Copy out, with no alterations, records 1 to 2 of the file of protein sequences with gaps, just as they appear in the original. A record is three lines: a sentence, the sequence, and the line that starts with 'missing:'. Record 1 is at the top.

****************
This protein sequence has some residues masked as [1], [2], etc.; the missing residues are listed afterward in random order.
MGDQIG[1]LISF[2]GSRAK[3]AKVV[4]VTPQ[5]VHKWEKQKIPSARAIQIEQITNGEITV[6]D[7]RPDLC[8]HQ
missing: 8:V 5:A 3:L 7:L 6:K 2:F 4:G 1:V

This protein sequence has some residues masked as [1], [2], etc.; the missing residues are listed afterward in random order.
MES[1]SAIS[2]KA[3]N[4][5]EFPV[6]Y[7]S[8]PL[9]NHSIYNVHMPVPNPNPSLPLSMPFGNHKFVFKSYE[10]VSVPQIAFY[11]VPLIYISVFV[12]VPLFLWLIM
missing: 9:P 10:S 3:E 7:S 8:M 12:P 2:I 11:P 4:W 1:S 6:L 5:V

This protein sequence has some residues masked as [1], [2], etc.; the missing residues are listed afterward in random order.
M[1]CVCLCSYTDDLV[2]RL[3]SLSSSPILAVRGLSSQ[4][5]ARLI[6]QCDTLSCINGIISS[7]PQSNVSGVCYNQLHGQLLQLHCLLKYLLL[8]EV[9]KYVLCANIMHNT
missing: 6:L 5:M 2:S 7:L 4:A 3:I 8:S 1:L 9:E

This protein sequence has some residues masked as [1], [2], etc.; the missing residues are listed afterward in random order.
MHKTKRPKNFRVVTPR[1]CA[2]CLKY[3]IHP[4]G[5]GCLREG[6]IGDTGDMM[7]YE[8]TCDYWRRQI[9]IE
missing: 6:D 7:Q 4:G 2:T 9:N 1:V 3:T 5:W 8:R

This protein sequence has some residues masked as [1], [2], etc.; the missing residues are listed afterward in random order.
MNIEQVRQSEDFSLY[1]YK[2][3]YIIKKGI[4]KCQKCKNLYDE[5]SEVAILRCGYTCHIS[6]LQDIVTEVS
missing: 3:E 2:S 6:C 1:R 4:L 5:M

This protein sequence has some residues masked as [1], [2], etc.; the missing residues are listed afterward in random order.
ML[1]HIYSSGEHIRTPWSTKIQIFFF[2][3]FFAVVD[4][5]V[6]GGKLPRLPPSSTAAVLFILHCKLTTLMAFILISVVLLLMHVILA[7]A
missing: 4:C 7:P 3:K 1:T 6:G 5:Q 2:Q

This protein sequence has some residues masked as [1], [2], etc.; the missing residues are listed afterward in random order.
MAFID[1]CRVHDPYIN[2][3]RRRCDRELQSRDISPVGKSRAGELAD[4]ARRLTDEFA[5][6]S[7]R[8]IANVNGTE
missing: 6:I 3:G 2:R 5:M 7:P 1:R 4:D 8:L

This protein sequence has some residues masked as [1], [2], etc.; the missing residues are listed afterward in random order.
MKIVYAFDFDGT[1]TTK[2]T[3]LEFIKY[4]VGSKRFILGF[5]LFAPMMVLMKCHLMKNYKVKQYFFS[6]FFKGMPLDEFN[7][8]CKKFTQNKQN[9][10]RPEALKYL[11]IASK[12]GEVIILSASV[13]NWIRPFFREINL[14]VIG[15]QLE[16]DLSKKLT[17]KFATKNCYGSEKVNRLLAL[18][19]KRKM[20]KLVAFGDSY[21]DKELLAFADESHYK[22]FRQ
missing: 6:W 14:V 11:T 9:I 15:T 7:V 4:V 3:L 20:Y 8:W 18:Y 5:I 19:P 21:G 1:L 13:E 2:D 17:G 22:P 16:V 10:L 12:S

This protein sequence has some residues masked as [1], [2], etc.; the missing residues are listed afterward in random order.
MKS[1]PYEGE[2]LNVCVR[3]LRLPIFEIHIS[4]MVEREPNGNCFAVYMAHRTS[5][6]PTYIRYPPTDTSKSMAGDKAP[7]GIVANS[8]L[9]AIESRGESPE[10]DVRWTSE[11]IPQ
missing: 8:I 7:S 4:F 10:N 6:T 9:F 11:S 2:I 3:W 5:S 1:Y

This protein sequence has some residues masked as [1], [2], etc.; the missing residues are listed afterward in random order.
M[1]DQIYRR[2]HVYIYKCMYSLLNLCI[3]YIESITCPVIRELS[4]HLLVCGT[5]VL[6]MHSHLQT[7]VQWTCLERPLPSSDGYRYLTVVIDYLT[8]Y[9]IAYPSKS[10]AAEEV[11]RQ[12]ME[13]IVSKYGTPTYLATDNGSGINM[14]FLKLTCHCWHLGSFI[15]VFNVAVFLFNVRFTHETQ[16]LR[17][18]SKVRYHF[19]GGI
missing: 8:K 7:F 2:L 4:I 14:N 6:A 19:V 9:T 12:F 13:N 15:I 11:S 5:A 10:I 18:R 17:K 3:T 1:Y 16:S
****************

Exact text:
This protein sequence has some residues masked as [1], [2], etc.; the missing residues are listed afterward in random order.
MGDQIG[1]LISF[2]GSRAK[3]AKVV[4]VTPQ[5]VHKWEKQKIPSARAIQIEQITNGEITV[6]D[7]RPDLC[8]HQ
missing: 8:V 5:A 3:L 7:L 6:K 2:F 4:G 1:V

This protein sequence has some residues masked as [1], [2], etc.; the missing residues are listed afterward in random order.
MES[1]SAIS[2]KA[3]N[4][5]EFPV[6]Y[7]S[8]PL[9]NHSIYNVHMPVPNPNPSLPLSMPFGNHKFVFKSYE[10]VSVPQIAFY[11]VPLIYISVFV[12]VPLFLWLIM
missing: 9:P 10:S 3:E 7:S 8:M 12:P 2:I 11:P 4:W 1:S 6:L 5:V